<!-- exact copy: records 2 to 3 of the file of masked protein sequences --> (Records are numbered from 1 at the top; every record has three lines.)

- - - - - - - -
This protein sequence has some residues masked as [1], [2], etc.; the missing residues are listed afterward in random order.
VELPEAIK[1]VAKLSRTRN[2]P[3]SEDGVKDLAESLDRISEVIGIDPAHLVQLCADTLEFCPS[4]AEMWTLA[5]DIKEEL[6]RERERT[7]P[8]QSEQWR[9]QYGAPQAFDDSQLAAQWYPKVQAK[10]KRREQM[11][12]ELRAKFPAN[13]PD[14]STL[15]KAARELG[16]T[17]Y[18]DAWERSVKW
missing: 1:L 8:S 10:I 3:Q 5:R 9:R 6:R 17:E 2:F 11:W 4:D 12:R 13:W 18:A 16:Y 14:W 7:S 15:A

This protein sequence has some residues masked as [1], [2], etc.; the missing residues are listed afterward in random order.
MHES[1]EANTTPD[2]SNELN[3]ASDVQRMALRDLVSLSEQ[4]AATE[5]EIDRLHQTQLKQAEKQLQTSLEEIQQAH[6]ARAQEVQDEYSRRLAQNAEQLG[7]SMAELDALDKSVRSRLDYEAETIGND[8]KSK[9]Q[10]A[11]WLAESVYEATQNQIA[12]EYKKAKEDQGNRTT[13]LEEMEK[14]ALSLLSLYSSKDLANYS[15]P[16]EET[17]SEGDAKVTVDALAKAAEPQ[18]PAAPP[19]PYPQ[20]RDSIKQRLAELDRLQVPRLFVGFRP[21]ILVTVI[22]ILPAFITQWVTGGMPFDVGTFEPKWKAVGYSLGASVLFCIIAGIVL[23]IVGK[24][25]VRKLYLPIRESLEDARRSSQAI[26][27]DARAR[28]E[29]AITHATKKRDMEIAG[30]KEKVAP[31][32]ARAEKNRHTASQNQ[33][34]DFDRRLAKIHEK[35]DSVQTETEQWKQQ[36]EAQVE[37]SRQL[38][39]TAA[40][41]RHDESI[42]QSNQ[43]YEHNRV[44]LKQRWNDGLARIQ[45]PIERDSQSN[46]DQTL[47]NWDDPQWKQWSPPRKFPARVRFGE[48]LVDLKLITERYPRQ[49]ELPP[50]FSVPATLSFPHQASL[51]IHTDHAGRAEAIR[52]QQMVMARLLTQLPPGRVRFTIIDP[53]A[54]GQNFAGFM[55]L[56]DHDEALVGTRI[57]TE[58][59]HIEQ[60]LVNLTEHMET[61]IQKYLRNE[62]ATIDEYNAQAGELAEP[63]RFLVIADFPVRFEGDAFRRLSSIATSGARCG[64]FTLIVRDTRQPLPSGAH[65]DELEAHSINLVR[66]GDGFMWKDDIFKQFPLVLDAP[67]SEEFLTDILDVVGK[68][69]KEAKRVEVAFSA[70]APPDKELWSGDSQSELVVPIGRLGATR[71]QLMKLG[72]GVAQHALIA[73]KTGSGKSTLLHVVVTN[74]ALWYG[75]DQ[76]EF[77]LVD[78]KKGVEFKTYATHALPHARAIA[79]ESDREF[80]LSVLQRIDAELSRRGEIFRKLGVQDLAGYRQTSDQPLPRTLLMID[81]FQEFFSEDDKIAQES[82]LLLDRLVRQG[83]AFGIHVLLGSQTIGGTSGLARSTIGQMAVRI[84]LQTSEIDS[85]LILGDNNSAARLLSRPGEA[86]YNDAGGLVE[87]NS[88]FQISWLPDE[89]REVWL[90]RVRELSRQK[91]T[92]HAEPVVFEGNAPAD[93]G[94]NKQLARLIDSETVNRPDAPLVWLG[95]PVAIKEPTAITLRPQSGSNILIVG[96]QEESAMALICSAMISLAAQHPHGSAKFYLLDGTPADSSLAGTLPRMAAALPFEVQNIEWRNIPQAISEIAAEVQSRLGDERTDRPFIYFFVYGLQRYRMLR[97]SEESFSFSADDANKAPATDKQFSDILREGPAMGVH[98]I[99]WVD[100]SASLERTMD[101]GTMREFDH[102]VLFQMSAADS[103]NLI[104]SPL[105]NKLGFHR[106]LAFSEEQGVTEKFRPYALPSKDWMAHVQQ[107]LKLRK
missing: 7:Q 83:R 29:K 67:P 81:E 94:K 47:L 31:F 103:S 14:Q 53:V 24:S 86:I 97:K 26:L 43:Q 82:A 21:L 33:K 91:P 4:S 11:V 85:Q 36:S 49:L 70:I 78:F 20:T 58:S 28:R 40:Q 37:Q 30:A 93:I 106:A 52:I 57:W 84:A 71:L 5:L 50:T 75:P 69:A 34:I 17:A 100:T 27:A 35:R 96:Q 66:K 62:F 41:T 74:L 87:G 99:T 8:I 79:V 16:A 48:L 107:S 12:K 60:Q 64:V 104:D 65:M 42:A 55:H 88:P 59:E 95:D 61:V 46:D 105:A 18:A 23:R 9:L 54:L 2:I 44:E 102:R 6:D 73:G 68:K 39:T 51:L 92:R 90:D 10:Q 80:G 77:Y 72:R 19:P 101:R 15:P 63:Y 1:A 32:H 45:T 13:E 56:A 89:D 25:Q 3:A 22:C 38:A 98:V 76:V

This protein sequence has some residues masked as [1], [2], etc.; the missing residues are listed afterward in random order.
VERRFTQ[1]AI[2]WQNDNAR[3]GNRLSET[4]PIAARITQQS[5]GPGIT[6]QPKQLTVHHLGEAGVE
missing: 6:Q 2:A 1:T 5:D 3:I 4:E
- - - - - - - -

This protein sequence has some residues masked as [1], [2], etc.; the missing residues are listed afterward in random order.
MHES[1]EANTTPD[2]SNELN[3]ASDVQRMALRDLVSLSEQ[4]AATE[5]EIDRLHQTQLKQAEKQLQTSLEEIQQAH[6]ARAQEVQDEYSRRLAQNAEQLG[7]SMAELDALDKSVRSRLDYEAETIGND[8]KSK[9]Q[10]A[11]WLAESVYEATQNQIA[12]EYKKAKEDQGNRTT[13]LEEMEK[14]ALSLLSLYSSKDLANYS[15]P[16]EET[17]SEGDAKVTVDALAKAAEPQ[18]PAAPP[19]PYPQ[20]RDSIKQRLAELDRLQVPRLFVGFRP[21]ILVTVI[22]ILPAFITQWVTGGMPFDVGTFEPKWKAVGYSLGASVLFCIIAGIVL[23]IVGK[24][25]VRKLYLPIRESLEDARRSSQAI[26][27]DARAR[28]E[29]AITHATKKRDMEIAG[30]KEKVAP[31][32]ARAEKNRHTASQNQ[33][34]DFDRRLAKIHEK[35]DSVQTETEQWKQQ[36]EAQVE[37]SRQL[38][39]TAA[40][41]RHDESI[42]QSNQ[43]YEHNRV[44]LKQRWNDGLARIQ[45]PIERDSQSN[46]DQTL[47]NWDDPQWKQWSPPRKFPARVRFGE[48]LVDLKLITERYPRQ[49]ELPP[50]FSVPATLSFPHQASL[51]IHTDHAGRAEAIR[52]QQMVMARLLTQLPPGRVRFTIIDP[53]A[54]GQNFAGFM[55]L[56]DHDEALVGTRI[57]TE[58][59]HIEQ[60]LVNLTEHMET[61]IQKYLRNE[62]ATIDEYNAQAGELAEP[63]RFLVIADFPVRFEGDAFRRLSSIATSGARCG[64]FTLIVRDTRQPLPSGAH[65]DELEAHSINLVR[66]GDGFMWKDDIFKQFPLVLDAP[67]SEEFLTDILDVVGK[68][69]KEAKRVEVAFSA[70]APPDKELWSGDSQSELVVPIGRLGATR[71]QLMKLG[72]GVAQHALIA[73]KTGSGKSTLLHVVVTN[74]ALWYG[75]DQ[76]EF[77]LVD[78]KKGVEFKTYATHALPHARAIA[79]ESDREF[80]LSVLQRIDAELSRRGEIFRKLGVQDLAGYRQTSDQPLPRTLLMID[81]FQEFFSEDDKIAQES[82]LLLDRLVRQG[83]AFGIHVLLGSQTIGGTSGLARSTIGQMAVRI[84]LQTSEIDS[85]LILGDNNSAARLLSRPGEA[86]YNDAGGLVE[87]NS[88]FQISWLPDE[89]REVWL[90]RVRELSRQK[91]T[92]HAEPVVFEGNAPAD[93]G[94]NKQLARLIDSETVNRPDAPLVWLG[95]PVAIKEPTAITLRPQSGSNILIVG[96]QEESAMALICSAMISLAAQHPHGSAKFYLLDGTPADSSLAGTLPRMAAALPFEVQNIEWRNIPQAISEIAAEVQSRLGDERTDRPFIYFFVYGLQRYRMLR[97]SEESFSFSADDANKAPATDKQFSDILREGPAMGVH[98]I[99]WVD[100]SASLERTMD[101]GTMREFDH[102]VLFQMSAADS[103]NLI[104]SPL[105]NKLGFHR[106]LAFSEEQGVTEKFRPYALPSKDWMAHVQQ[107]LKLRK
missing: 7:Q 83:R 29:K 67:P 81:E 94:K 47:L 31:F 103:S 14:Q 53:V 24:S 86:I 97:K 26:L 43:Q 82:A 21:L 33:K 91:P 4:S 11:V 85:Q 36:S 49:L 70:I 78:F 20:T 58:S 28:R 40:Q 37:Q 30:A 93:I 106:A 52:I 57:W 84:A 71:L 5:L 50:T 75:P 69:A 34:I 17:A 100:T 27:A 35:R 96:Q 66:K 62:F 41:T 74:L 87:G 99:T 8:I 79:V 16:A 48:L 107:S 12:K 60:Q 64:V 104:D 65:M 42:A 55:H 88:P 59:E 95:D 61:V 46:D 105:A 18:A 23:R 9:L 54:L 2:I 44:E 102:R 6:D 73:G 68:K 39:T 51:L 92:R 90:D 10:Q 80:G 77:Y 72:R 19:P 101:R 15:P 63:Y 1:A 32:H 45:T 13:E 56:A 89:D 25:Q 3:A 22:C 38:A 98:V 76:V

This protein sequence has some residues masked as [1], [2], etc.; the missing residues are listed afterward in random order.
VERRFTQ[1]AI[2]WQNDNAR[3]GNRLSET[4]PIAARITQQS[5]GPGIT[6]QPKQLTVHHLGEAGVE
missing: 6:Q 2:A 1:T 5:D 3:I 4:E